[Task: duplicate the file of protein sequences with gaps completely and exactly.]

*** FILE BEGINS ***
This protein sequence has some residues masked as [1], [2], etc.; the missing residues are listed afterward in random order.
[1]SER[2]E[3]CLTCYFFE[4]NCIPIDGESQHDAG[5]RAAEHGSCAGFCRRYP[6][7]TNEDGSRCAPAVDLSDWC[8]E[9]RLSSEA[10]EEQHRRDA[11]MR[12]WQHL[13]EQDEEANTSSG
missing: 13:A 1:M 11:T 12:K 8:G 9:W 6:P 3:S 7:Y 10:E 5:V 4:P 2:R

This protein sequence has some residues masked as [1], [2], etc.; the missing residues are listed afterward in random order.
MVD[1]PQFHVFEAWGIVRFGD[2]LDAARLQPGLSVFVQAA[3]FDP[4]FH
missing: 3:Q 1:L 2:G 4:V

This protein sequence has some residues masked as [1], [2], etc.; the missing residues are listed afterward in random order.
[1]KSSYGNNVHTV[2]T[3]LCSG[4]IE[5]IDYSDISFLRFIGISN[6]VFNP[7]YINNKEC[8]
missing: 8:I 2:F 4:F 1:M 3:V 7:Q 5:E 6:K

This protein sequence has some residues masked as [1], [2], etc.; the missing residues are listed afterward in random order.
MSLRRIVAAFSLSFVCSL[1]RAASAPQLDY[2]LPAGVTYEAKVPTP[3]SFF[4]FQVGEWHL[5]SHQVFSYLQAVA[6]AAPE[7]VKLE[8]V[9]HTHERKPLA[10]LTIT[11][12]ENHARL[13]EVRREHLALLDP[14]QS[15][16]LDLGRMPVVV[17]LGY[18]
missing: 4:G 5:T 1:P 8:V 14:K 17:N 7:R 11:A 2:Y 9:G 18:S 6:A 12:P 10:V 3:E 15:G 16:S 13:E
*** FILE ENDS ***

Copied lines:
This protein sequence has some residues masked as [1], [2], etc.; the missing residues are listed afterward in random order.
[1]SER[2]E[3]CLTCYFFE[4]NCIPIDGESQHDAG[5]RAAEHGSCAGFCRRYP[6][7]TNEDGSRCAPAVDLSDWC[8]E[9]RLSSEA[10]EEQHRRDA[11]MR[12]WQHL[13]EQDEEANTSSG
missing: 13:A 1:M 11:T 12:K 8:G 9:W 6:P 3:S 7:Y 10:E 5:V 4:P 2:R

This protein sequence has some residues masked as [1], [2], etc.; the missing residues are listed afterward in random order.
MVD[1]PQFHVFEAWGIVRFGD[2]LDAARLQPGLSVFVQAA[3]FDP[4]FH
missing: 3:Q 1:L 2:G 4:V

This protein sequence has some residues masked as [1], [2], etc.; the missing residues are listed afterward in random order.
[1]KSSYGNNVHTV[2]T[3]LCSG[4]IE[5]IDYSDISFLRFIGISN[6]VFNP[7]YINNKEC[8]
missing: 8:I 2:F 4:F 1:M 3:V 7:Q 5:E 6:K

This protein sequence has some residues masked as [1], [2], etc.; the missing residues are listed afterward in random order.
MSLRRIVAAFSLSFVCSL[1]RAASAPQLDY[2]LPAGVTYEAKVPTP[3]SFF[4]FQVGEWHL[5]SHQVFSYLQAVA[6]AAPE[7]VKLE[8]V[9]HTHERKPLA[10]LTIT[11][12]ENHARL[13]EVRREHLALLDP[14]QS[15][16]LDLGRMPVVV[17]LGY[18]
missing: 4:G 5:T 1:P 8:V 14:K 17:N 7:R 11:A 2:Y 9:G 18:S 6:A 12:P 10:V 3:E 15:G 16:S 13:E